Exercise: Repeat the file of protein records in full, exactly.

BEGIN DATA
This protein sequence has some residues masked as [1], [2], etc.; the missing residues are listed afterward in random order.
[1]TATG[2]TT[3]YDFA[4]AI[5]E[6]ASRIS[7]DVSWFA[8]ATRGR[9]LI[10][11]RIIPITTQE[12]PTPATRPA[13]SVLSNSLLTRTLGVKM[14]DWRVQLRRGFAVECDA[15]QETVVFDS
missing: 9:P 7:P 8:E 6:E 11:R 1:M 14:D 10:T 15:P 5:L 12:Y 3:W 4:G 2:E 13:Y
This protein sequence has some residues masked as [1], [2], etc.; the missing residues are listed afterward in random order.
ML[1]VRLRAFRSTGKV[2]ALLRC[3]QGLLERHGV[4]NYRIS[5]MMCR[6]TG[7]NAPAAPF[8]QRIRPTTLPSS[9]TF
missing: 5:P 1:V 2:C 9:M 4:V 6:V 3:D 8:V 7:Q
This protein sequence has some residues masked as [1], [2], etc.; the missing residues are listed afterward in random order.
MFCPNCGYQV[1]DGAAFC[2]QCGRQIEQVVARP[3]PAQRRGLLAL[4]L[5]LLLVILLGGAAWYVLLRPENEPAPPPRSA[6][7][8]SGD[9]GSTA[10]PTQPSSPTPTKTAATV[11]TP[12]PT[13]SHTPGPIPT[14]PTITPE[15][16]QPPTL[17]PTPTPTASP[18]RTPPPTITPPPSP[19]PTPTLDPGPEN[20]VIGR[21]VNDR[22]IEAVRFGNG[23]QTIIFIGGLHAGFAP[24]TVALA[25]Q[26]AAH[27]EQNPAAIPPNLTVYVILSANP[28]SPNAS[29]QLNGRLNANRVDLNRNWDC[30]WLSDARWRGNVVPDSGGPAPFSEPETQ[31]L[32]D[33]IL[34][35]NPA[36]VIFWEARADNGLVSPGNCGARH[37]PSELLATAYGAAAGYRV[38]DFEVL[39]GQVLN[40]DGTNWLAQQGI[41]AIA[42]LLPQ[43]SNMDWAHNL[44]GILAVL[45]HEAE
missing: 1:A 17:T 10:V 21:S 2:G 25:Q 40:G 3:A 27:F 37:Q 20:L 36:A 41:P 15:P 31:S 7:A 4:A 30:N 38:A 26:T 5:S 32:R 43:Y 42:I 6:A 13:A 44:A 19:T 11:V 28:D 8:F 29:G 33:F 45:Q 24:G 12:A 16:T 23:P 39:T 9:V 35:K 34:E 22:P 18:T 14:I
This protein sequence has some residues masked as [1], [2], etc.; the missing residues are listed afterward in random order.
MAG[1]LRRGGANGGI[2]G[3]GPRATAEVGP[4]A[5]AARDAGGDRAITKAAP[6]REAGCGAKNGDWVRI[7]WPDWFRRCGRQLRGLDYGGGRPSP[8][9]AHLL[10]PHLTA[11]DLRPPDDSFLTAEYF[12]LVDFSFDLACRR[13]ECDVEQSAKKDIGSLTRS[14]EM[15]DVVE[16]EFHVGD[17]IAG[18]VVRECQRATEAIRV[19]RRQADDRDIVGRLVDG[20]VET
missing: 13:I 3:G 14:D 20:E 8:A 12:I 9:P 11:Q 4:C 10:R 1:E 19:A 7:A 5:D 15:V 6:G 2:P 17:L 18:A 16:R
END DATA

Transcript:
This protein sequence has some residues masked as [1], [2], etc.; the missing residues are listed afterward in random order.
[1]TATG[2]TT[3]YDFA[4]AI[5]E[6]ASRIS[7]DVSWFA[8]ATRGR[9]LI[10][11]RIIPITTQE[12]PTPATRPA[13]SVLSNSLLTRTLGVKM[14]DWRVQLRRGFAVECDA[15]QETVVFDS
missing: 9:P 7:P 8:E 6:E 11:R 1:M 14:D 10:T 15:P 5:L 12:Y 3:W 4:G 2:E 13:Y
This protein sequence has some residues masked as [1], [2], etc.; the missing residues are listed afterward in random order.
ML[1]VRLRAFRSTGKV[2]ALLRC[3]QGLLERHGV[4]NYRIS[5]MMCR[6]TG[7]NAPAAPF[8]QRIRPTTLPSS[9]TF
missing: 5:P 1:V 2:C 9:M 4:V 6:V 3:D 8:V 7:Q
This protein sequence has some residues masked as [1], [2], etc.; the missing residues are listed afterward in random order.
MFCPNCGYQV[1]DGAAFC[2]QCGRQIEQVVARP[3]PAQRRGLLAL[4]L[5]LLLVILLGGAAWYVLLRPENEPAPPPRSA[6][7][8]SGD[9]GSTA[10]PTQPSSPTPTKTAATV[11]TP[12]PT[13]SHTPGPIPT[14]PTITPE[15][16]QPPTL[17]PTPTPTASP[18]RTPPPTITPPPSP[19]PTPTLDPGPEN[20]VIGR[21]VNDR[22]IEAVRFGNG[23]QTIIFIGGLHAGFAP[24]TVALA[25]Q[26]AAH[27]EQNPAAIPPNLTVYVILSANP[28]SPNAS[29]QLNGRLNANRVDLNRNWDC[30]WLSDARWRGNVVPDSGGPAPFSEPETQ[31]L[32]D[33]IL[34][35]NPA[36]VIFWEARADNGLVSPGNCGARH[37]PSELLATAYGAAAGYRV[38]DFEVL[39]GQVLN[40]DGTNWLAQQGI[41]AIA[42]LLPQ[43]SNMDWAHNL[44]GILAVL[45]HEAE
missing: 1:A 17:T 10:V 21:S 2:G 25:Q 40:G 3:A 27:F 37:Q 20:L 36:A 41:P 15:P 31:S 7:A 4:A 30:N 38:A 26:T 5:S 32:R 43:Y 42:I 6:A 13:A 44:A 19:T 11:V 28:D 8:F 29:G 33:F 45:Q 24:G 12:A 16:T 23:P 39:T 9:V 35:K 34:E 22:P 18:T 14:I
This protein sequence has some residues masked as [1], [2], etc.; the missing residues are listed afterward in random order.
MAG[1]LRRGGANGGI[2]G[3]GPRATAEVGP[4]A[5]AARDAGGDRAITKAAP[6]REAGCGAKNGDWVRI[7]WPDWFRRCGRQLRGLDYGGGRPSP[8][9]AHLL[10]PHLTA[11]DLRPPDDSFLTAEYF[12]LVDFSFDLACRR[13]ECDVEQSAKKDIGSLTRS[14]EM[15]DVVE[16]EFHVGD[17]IAG[18]VVRECQRATEAIRV[19]RRQADDRDIVGRLVDG[20]VET
missing: 13:I 3:G 14:D 20:E 8:A 12:I 9:P 11:Q 4:C 10:R 1:E 19:A 7:A 5:D 15:V 6:G 2:P 17:L 18:A 16:R